Lisa Lucas, the first African American Executive Director of the National Book Foundation, speaks to an audience at The Englert theatre on Monday, Sept. 25, 2017. Lucas was hosted by the University Lecture Committee in collaboration The Green Room. She spoke on the importance of literature and its ability to bridge together communities from different backgrounds.

Ben Allan Smith

Ben Allan Smith

Lisa Lucas, the first African American Executive Director of the National Book Foundation, speaks to an audience at The Englert theatre on Monday, Sept. 25, 2017. Lucas was hosted by the University Lecture Committee in collaboration The Green Room. She spoke on the importance of literature and its ability to bridge together communities from different backgrounds.

Suchaeta Hegde, Opinion Columnist

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Overflowing with heavy class loads and major-related activities, I — among many other students — have pondered whether the required classes I take have any purpose at all. College can seem like a race to the finish line, and it can be easy — especially in the heat of midterms — to schedule classes with no intention other than to check courses off the degree audit.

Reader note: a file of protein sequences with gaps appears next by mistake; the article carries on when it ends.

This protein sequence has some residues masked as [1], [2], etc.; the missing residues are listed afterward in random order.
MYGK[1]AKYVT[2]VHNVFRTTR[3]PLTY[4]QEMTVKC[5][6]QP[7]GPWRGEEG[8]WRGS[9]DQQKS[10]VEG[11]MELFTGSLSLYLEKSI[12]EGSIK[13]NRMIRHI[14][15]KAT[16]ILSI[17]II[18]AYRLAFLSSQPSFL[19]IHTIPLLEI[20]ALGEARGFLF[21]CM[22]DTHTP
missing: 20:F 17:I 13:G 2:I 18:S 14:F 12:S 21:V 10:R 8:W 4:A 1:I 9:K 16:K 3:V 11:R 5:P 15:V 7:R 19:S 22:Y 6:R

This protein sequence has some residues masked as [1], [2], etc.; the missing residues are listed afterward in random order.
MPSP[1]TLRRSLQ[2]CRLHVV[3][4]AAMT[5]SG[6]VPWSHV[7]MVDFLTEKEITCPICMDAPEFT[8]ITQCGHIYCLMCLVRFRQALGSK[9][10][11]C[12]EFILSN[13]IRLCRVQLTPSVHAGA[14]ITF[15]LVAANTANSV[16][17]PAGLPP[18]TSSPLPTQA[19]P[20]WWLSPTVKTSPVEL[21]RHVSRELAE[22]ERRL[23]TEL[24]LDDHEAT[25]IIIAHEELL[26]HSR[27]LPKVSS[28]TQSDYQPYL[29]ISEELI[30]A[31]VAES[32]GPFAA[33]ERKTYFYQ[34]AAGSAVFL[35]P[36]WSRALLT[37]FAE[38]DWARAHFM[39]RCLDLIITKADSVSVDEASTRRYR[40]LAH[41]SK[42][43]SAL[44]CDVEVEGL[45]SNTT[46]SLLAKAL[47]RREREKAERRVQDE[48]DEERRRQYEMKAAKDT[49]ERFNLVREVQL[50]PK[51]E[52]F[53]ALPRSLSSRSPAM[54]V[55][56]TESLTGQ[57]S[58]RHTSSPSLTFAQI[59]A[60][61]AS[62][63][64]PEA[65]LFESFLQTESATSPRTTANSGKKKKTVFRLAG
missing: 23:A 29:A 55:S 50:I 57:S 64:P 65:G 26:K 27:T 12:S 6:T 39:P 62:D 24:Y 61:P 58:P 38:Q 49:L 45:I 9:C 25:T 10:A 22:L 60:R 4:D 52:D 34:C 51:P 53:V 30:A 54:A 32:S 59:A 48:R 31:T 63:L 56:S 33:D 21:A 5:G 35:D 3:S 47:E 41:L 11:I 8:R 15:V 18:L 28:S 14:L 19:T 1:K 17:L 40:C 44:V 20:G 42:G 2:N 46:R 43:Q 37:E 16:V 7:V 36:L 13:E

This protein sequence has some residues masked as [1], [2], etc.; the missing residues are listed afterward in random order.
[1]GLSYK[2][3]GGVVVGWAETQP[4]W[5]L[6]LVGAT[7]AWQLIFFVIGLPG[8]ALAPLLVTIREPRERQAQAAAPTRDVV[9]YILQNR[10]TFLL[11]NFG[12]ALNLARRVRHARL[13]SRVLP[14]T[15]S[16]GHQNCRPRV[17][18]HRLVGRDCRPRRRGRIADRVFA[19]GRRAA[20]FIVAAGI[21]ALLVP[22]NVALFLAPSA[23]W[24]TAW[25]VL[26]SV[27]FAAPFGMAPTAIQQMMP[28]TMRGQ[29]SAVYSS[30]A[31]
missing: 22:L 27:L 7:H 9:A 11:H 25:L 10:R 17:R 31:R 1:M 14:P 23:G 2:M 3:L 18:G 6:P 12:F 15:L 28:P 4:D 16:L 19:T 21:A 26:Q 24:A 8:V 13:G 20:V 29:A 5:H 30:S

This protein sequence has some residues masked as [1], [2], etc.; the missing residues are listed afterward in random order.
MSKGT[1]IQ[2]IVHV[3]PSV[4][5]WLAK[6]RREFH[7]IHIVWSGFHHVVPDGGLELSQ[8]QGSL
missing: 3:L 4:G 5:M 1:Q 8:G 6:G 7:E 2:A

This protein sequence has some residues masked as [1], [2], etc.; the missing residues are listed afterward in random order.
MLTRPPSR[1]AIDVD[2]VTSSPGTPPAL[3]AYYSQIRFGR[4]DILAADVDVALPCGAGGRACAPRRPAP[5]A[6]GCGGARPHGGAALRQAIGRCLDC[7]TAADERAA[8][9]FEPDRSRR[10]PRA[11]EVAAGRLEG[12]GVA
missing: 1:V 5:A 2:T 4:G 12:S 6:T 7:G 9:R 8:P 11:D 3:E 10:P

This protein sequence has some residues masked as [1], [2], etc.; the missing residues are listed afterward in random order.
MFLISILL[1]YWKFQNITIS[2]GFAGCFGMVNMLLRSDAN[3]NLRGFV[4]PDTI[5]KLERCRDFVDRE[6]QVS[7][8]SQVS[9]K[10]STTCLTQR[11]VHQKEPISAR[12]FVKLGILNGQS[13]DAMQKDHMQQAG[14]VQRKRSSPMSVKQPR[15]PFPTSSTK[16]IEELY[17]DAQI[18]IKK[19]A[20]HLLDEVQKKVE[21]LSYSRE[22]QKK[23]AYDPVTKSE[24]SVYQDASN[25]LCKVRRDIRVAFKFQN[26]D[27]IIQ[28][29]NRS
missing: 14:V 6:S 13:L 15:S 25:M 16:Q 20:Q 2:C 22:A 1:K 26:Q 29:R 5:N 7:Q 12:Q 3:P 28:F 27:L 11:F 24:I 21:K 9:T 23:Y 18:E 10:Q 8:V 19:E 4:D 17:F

While it can be difficult to look past outside motivations in a goal-oriented place such as college, learning for learning’s sake is a much-needed character trait that is not appreciated enough. That being said, programs at the University of Iowa display that the love for learning can still be present on a college campus, and there is hope to spread the message to the community.